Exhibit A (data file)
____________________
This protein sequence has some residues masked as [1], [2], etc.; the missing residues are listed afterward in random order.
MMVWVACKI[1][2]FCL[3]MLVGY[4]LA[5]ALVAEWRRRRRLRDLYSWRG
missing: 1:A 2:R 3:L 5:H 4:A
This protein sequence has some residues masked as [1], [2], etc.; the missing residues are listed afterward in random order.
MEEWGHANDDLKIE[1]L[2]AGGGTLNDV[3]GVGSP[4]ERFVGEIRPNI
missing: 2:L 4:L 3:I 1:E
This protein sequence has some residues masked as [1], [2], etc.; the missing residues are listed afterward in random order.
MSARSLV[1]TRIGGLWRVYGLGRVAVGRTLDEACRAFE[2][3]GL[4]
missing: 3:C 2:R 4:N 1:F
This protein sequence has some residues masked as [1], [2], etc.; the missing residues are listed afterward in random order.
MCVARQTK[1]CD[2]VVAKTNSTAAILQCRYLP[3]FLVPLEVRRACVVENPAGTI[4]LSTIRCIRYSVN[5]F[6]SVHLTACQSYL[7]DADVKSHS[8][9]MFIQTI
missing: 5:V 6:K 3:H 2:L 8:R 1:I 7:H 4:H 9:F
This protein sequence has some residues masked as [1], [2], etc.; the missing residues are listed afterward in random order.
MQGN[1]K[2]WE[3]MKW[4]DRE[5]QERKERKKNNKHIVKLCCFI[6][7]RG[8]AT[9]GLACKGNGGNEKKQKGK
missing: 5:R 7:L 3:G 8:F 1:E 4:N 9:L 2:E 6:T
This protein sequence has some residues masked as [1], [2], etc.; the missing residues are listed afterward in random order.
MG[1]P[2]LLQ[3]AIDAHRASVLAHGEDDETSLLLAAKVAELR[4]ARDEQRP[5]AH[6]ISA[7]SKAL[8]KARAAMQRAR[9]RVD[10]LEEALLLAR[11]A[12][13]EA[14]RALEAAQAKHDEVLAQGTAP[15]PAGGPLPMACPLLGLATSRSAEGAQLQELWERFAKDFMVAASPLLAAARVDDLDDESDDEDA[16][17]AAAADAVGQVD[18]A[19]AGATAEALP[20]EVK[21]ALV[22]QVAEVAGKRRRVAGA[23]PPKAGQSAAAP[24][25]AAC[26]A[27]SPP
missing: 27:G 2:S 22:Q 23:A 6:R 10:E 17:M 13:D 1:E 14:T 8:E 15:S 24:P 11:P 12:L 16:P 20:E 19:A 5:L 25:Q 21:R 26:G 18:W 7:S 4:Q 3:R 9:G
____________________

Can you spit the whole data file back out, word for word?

This protein sequence has some residues masked as [1], [2], etc.; the missing residues are listed afterward in random order.
MMVWVACKI[1][2]FCL[3]MLVGY[4]LA[5]ALVAEWRRRRRLRDLYSWRG
missing: 1:A 2:R 3:L 5:H 4:A
This protein sequence has some residues masked as [1], [2], etc.; the missing residues are listed afterward in random order.
MEEWGHANDDLKIE[1]L[2]AGGGTLNDV[3]GVGSP[4]ERFVGEIRPNI
missing: 2:L 4:L 3:I 1:E
This protein sequence has some residues masked as [1], [2], etc.; the missing residues are listed afterward in random order.
MSARSLV[1]TRIGGLWRVYGLGRVAVGRTLDEACRAFE[2][3]GL[4]
missing: 3:C 2:R 4:N 1:F
This protein sequence has some residues masked as [1], [2], etc.; the missing residues are listed afterward in random order.
MCVARQTK[1]CD[2]VVAKTNSTAAILQCRYLP[3]FLVPLEVRRACVVENPAGTI[4]LSTIRCIRYSVN[5]F[6]SVHLTACQSYL[7]DADVKSHS[8][9]MFIQTI
missing: 5:V 6:K 3:H 2:L 8:R 1:I 7:H 4:H 9:F
This protein sequence has some residues masked as [1], [2], etc.; the missing residues are listed afterward in random order.
MQGN[1]K[2]WE[3]MKW[4]DRE[5]QERKERKKNNKHIVKLCCFI[6][7]RG[8]AT[9]GLACKGNGGNEKKQKGK
missing: 5:R 7:L 3:G 8:F 1:E 4:N 9:L 2:E 6:T
This protein sequence has some residues masked as [1], [2], etc.; the missing residues are listed afterward in random order.
MG[1]P[2]LLQ[3]AIDAHRASVLAHGEDDETSLLLAAKVAELR[4]ARDEQRP[5]AH[6]ISA[7]SKAL[8]KARAAMQRAR[9]RVD[10]LEEALLLAR[11]A[12][13]EA[14]RALEAAQAKHDEVLAQGTAP[15]PAGGPLPMACPLLGLATSRSAEGAQLQELWERFAKDFMVAASPLLAAARVDDLDDESDDEDA[16][17]AAAADAVGQVD[18]A[19]AGATAEALP[20]EVK[21]ALV[22]QVAEVAGKRRRVAGA[23]PPKAGQSAAAP[24][25]AAC[26]A[27]SPP
missing: 27:G 2:S 22:Q 23:A 6:R 10:E 17:M 13:D 1:E 14:T 8:E 15:S 24:P 11:P 12:L 16:P 20:E 19:A 5:L 25:Q 21:R 26:G 18:W 7:S 4:Q 3:R 9:G